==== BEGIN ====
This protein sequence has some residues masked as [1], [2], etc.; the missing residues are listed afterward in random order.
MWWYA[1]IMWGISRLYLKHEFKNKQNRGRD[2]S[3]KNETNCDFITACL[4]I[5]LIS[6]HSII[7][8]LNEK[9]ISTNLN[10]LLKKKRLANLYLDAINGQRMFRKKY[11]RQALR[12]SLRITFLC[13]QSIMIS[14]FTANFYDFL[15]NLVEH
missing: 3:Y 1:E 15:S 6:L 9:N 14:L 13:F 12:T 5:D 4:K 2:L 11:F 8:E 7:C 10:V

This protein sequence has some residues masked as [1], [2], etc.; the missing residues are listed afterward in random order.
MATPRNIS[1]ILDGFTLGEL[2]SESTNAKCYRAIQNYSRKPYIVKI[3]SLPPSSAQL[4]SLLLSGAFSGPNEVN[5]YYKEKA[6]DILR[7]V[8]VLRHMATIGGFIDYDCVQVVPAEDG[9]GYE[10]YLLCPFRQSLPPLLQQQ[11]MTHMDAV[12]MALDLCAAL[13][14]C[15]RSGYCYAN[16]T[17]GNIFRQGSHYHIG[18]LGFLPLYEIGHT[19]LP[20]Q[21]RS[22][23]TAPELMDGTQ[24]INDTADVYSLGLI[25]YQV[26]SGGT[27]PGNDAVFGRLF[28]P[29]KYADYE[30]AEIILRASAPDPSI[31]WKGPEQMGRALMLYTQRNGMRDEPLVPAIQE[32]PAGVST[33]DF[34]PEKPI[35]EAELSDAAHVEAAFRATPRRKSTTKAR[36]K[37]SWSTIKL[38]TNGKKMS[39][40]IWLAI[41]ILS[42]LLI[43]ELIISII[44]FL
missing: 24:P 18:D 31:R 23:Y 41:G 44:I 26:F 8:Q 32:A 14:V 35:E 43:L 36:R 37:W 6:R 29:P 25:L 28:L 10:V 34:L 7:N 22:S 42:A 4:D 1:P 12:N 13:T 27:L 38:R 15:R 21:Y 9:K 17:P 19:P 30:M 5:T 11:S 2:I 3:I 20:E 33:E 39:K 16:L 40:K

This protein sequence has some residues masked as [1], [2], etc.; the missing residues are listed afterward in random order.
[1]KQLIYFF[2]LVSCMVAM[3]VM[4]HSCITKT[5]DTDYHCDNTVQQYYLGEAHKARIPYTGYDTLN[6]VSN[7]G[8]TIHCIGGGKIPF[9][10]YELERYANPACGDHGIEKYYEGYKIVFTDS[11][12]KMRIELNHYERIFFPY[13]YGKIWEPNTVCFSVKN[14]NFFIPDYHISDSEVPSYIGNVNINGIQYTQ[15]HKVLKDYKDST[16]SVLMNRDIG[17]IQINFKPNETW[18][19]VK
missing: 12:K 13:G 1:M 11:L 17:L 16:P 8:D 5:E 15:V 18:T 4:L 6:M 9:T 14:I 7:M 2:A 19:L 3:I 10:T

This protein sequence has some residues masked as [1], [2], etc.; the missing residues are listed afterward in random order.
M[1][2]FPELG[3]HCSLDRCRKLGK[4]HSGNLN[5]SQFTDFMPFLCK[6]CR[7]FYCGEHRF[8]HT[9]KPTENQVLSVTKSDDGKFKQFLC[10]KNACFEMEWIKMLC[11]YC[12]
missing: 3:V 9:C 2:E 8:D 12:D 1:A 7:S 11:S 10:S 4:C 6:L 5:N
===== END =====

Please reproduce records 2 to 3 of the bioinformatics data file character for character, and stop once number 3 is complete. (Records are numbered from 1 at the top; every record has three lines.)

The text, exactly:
This protein sequence has some residues masked as [1], [2], etc.; the missing residues are listed afterward in random order.
MATPRNIS[1]ILDGFTLGEL[2]SESTNAKCYRAIQNYSRKPYIVKI[3]SLPPSSAQL[4]SLLLSGAFSGPNEVN[5]YYKEKA[6]DILR[7]V[8]VLRHMATIGGFIDYDCVQVVPAEDG[9]GYE[10]YLLCPFRQSLPPLLQQQ[11]MTHMDAV[12]MALDLCAAL[13][14]C[15]RSGYCYAN[16]T[17]GNIFRQGSHYHIG[18]LGFLPLYEIGHT[19]LP[20]Q[21]RS[22][23]TAPELMDGTQ[24]INDTADVYSLGLI[25]YQV[26]SGGT[27]PGNDAVFGRLF[28]P[29]KYADYE[30]AEIILRASAPDPSI[31]WKGPEQMGRALMLYTQRNGMRDEPLVPAIQE[32]PAGVST[33]DF[34]PEKPI[35]EAELSDAAHVEAAFRATPRRKSTTKAR[36]K[37]SWSTIKL[38]TNGKKMS[39][40]IWLAI[41]ILS[42]LLI[43]ELIISII[44]FL
missing: 24:P 18:D 31:R 23:Y 41:G 44:I 26:F 8:Q 32:A 14:V 35:E 43:L 36:R 37:W 6:R 29:P 25:L 28:L 10:V 34:L 7:N 22:S 42:A 4:D 1:P 12:N 13:T 27:L 38:R 15:R 21:Y 9:K 17:P 19:P 30:M 5:T 11:S 2:I 3:I 20:E 33:E 39:K 16:L 40:K

This protein sequence has some residues masked as [1], [2], etc.; the missing residues are listed afterward in random order.
[1]KQLIYFF[2]LVSCMVAM[3]VM[4]HSCITKT[5]DTDYHCDNTVQQYYLGEAHKARIPYTGYDTLN[6]VSN[7]G[8]TIHCIGGGKIPF[9][10]YELERYANPACGDHGIEKYYEGYKIVFTDS[11][12]KMRIELNHYERIFFPY[13]YGKIWEPNTVCFSVKN[14]NFFIPDYHISDSEVPSYIGNVNINGIQYTQ[15]HKVLKDYKDST[16]SVLMNRDIG[17]IQINFKPNETW[18][19]VK
missing: 12:K 13:G 1:M 11:L 17:L 16:P 8:D 5:E 15:V 18:T 4:L 6:M 9:T 14:I 7:M 2:A 19:L 3:I 10:T